Wine and chocolate, are two of life’s greatest pleasures. These sweet indulgences bring goodness to your health; they both contain antioxidants, good to the heart and aphrodisiacs, within moderation. But despite the striking likenesses, pairing them is quite challenging. Some say pairing wine with chocolate can't be done, but with the right pairing, it’ll taste like heaven. If you choose the right wine that complements with the right chocolate, the wine will taste as sweet as the chocolate. And a poor pairing leads to a sour or flabby taste.
Chocolate contains flavonoids, phytochemicals that helps reduce insulin resistance and reduce blood pressure. Also wine, with moderate consumption, can help boost your health. It can help lower the risk of type 2 diabetes, gallstones and developing osteoarthritis. Here are some wine and chocolate pairing tips that will assist in your pairing dilemma.
For Dark Chocolates
Dark chocolate have higher cacao content so it’s healthier than other chocolates because it contains more flavanols or antioxidant. Properly selected wines will help balance out the bitterness in dark chocolates and red wines pair well with them. Here are some wines that best pair with dark chocolates:
- Chinato - This wine is from Piedmont, an aromatized wine with slight dash of cherry and sprinkled with exotic spices.
- Port-style Red Wines - Port style wines that can balance out dark chocolates includes Malbec, Petite Sirah and Zinfandel
- Port - Original Port wine from Portugal, will pair amazingly with dark chocolates.
Milk chocolate has a smooth character, it contains half chocolate and half cream and the extra fat that it contains from the cream makes it easier to pair with sweeter wine. Below are the recommended wines for milk chocolates:
- Banyuls - A French Port and will be best paired with chocolate truffles.
- Brachetto d’Acqui - A sweet sparkling red wine from Italy that will do marvelously with chocolate mousse.
- Lambrusco di Sorbara - A sparkling red wine with slight flavors of peach and strawberry.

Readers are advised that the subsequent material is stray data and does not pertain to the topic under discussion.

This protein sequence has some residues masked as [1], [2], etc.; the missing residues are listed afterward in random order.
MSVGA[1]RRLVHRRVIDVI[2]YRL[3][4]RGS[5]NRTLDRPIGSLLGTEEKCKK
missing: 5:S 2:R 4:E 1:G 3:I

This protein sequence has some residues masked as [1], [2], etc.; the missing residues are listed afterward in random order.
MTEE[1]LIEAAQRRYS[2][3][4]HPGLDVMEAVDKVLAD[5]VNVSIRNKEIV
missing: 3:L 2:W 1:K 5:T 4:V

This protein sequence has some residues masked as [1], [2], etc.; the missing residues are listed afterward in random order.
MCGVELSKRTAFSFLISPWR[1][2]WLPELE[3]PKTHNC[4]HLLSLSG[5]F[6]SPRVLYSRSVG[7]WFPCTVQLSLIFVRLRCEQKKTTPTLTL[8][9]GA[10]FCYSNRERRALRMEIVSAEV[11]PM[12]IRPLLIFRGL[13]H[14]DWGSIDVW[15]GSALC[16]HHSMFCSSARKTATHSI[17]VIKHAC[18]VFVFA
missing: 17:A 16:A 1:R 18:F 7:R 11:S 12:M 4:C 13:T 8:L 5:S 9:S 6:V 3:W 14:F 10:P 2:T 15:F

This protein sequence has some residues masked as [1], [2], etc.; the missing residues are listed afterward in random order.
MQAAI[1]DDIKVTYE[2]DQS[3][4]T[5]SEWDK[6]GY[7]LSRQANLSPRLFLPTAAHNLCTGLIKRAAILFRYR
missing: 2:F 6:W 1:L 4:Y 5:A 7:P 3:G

- Late-Harvest Red Wines - Port-styled wines that includes Pinot Noir, Petite Sirah and Syrah.
- Ruby Port - Will be an excellent pair with milk chocolate.
- Rutherglen Muscat - Probably the sweetest wine in the world from Victoria, Australia and will do best with milk chocolate.
White chocolate is usually buttery and mellow and does not contain cacao (flavanols or the brown part) that’s why it’s not considered as "true" chocolate. But still it tastes like chocolate and it perfectly match with dry red wines.
- Beaujolais - This is a light-bodied red wine like Pinot Noir.
- Brachetto d’Acqui - An excellent pair with white chocolate with a creamy raspberry notes with delicate notes of peonies.
- Ice Wine - This wine is a great match with white chocolate with notes of creamy candied oranges, lemon meringue and pineapple.
- Pinot Noir - The white chocolate helps bring out the sweet flavors of cherries, raspberries and strawberries in the Pinot Noir.
- Rosé Port - It's the latest style of Port with rich flavors of sweet currant and strawberries. That's why it's a classy sweet pair for white chocolate.
A successful wine and chocolate pairing elicits intense flavors and complexity. Enhanced sensations and tastes reveal hidden flavors of both the wine and chocolate.
Wine and chocolate lovers, here's a great news! Fortunately, quite a lot of wines when paired with chocolates taste really amazing! You can now experiment and create your own wine and chocolate pairing! Just make sure that you don't overindulge both the chocolate and wine or else you'll lose their health benefits. Cheers!